Nigeria: MFBs groan under huge annual tax burden
By Hope Moses-Ashike, Business Day Online
Despite continued outcry for lack of funds for on-lending to the informal sector, microfinance banks still pay huge amount of money as tax.
For instance, Lift Above Poverty Organisation (LAPO) Microfinance Bank Limited paid N1.2 billion tax to government in 18 month period. Also, Unical Microfinance Bank Limited, Calabar, Cross River, pays tax to the tune of N7 million per annum to government.
This is just two out of over 800 microfinance banks operating in the country which also pay tax to government. If the huge amount of money spent on taxation by these micro institutions can be invested in these banks for sustainable micro financing, it can go a long way in reducing across the country.
Part of the objectives for establishing microfinance banks as stated in the policy framework by the Central Bank of Nigeria reads: “provision of diversified, affordable and dependable financial services to the economically active poor, which otherwise would have been excluded, in a timely and competitive manner, to enable them undertake and develop long-term, sustainable entrepreneurial activities.”
Operators now wonder how this objective be achieved when microfinance banks are paying huge amount on taxation.
In view of this, operators are pleading with the governments for tax rebate to enable them have enough fund to serve the low income people.
Godwin Ehigiamusoe, managing director of LAPO, urged the Federal Government to consider microfinance banks in terms of tax payment so as to reach a number of low income people.
He said: “Microfinance banks that are supposed to support poor people are subjected to the same tax regime of an oil and gas company. If you look at our financials, we paid a tax of N1.2 billion cash for 18 months to the Federal Government, because of what tax people call tax commencement or tax registration.
“Our appeal is that because of the peculiar nature of microfinance, and because of the peculiar nature of those who benefit from microfinance banks they should be given some consideration or rebate in terms of tax. This can translate to a bigger loan to reach a large number of people.”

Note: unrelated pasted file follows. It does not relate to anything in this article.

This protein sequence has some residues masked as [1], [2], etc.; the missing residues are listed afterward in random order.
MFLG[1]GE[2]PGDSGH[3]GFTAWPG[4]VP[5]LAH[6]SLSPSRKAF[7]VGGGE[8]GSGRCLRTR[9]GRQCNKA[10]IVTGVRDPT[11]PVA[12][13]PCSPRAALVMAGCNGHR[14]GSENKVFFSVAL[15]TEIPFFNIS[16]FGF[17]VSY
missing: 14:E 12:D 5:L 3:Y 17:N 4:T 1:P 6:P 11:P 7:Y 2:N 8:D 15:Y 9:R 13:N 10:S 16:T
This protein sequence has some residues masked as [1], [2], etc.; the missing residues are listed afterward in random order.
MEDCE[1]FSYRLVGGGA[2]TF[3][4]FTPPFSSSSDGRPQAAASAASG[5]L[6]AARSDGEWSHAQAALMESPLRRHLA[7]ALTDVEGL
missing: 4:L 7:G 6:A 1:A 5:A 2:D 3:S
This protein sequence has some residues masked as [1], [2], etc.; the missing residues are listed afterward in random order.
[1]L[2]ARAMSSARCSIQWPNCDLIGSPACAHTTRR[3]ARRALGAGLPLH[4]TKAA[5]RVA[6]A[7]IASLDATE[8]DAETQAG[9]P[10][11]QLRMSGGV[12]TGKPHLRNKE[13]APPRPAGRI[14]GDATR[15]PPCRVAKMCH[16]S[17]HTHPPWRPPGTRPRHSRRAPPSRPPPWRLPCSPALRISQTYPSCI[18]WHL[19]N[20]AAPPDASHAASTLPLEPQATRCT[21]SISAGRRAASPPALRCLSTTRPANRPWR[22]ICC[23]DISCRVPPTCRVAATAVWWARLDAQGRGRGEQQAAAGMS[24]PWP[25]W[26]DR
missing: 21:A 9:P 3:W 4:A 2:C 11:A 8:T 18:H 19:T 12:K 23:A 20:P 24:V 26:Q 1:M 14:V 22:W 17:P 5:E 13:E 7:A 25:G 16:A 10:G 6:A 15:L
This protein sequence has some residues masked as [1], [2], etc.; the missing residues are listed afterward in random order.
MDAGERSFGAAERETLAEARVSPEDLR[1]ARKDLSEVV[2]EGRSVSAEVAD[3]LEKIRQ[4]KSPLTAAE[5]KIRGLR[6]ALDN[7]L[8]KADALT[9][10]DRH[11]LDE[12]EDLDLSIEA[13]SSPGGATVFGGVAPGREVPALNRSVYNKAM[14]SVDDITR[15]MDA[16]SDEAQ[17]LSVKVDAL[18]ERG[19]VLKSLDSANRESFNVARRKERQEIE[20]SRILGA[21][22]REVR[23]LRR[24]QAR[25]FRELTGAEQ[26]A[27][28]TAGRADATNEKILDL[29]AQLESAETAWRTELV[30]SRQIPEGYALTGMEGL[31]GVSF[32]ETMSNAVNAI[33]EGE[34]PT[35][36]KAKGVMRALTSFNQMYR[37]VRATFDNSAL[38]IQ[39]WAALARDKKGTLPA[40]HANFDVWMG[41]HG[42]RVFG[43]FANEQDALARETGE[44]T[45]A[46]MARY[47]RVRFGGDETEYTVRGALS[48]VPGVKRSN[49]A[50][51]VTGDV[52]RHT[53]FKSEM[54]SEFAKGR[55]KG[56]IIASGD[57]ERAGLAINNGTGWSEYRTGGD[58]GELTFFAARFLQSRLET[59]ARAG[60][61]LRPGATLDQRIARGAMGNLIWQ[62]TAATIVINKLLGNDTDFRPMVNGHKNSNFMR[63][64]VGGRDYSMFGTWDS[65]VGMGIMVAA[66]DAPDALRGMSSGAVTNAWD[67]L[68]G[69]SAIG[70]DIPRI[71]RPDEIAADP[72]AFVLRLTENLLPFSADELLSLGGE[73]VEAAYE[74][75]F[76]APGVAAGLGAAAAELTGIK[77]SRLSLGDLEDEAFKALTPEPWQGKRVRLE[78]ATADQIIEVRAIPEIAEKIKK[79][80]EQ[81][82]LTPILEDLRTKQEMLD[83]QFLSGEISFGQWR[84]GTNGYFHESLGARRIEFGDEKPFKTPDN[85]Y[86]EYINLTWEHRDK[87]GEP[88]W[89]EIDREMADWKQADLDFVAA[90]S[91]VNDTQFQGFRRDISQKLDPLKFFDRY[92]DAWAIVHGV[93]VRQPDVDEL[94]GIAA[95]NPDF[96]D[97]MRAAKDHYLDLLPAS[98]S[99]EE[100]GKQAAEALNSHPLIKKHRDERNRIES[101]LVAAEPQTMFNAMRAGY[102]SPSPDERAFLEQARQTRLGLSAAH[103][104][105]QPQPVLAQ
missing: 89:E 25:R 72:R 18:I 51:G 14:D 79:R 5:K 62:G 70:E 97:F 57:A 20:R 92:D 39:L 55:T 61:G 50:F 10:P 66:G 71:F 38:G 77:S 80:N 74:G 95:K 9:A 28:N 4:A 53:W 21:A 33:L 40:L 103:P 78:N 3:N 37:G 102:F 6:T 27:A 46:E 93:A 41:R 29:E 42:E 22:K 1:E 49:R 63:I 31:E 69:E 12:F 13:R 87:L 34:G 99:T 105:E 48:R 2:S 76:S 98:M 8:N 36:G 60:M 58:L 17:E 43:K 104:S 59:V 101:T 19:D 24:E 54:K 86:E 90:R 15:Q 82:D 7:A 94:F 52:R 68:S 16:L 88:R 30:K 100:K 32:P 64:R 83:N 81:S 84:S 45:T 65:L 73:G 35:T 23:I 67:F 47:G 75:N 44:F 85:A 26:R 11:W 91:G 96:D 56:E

Edim Obim, managing director/CEO of Unical Microfinance Bank, had advocated that government should grant microfinance banks tax relief in order to consolidate and provide financial services to people at the grassroots.
Reacting to the development, Olufemi Babajide, National Association of Microfinance Banks, Lagos (NAMLAG), chapter, confirmed that microfinance banks have not enjoyed tax holiday from the governments, adding that the sub-sector has approached government but nothing positive has come out of it.
“Microfinance banking is a new business. We should have tax holiday for at least 10 years so that we can establish well and serve the low income earners better,” said Babajide.
The government of Western Australia had recently granted payroll tax rebate to small businesses operating in that country.
Such small businesses with nationwide group payrolls of up to $1.5 million in the 2012/13 financial year would receive a full rebate of their WA payroll tax liabilities, with a maximum value of $41,250.
The rebate is part of the measures the Western Australian government has put in place to reduce the tax burden on small businesses, which were the backbone of the economy. This will help ensure that the country remains an attractive place to do business.
If this is replicated in Nigeria, particularly in the microfinance sub-sector, the same advantage or benefit will be achieved.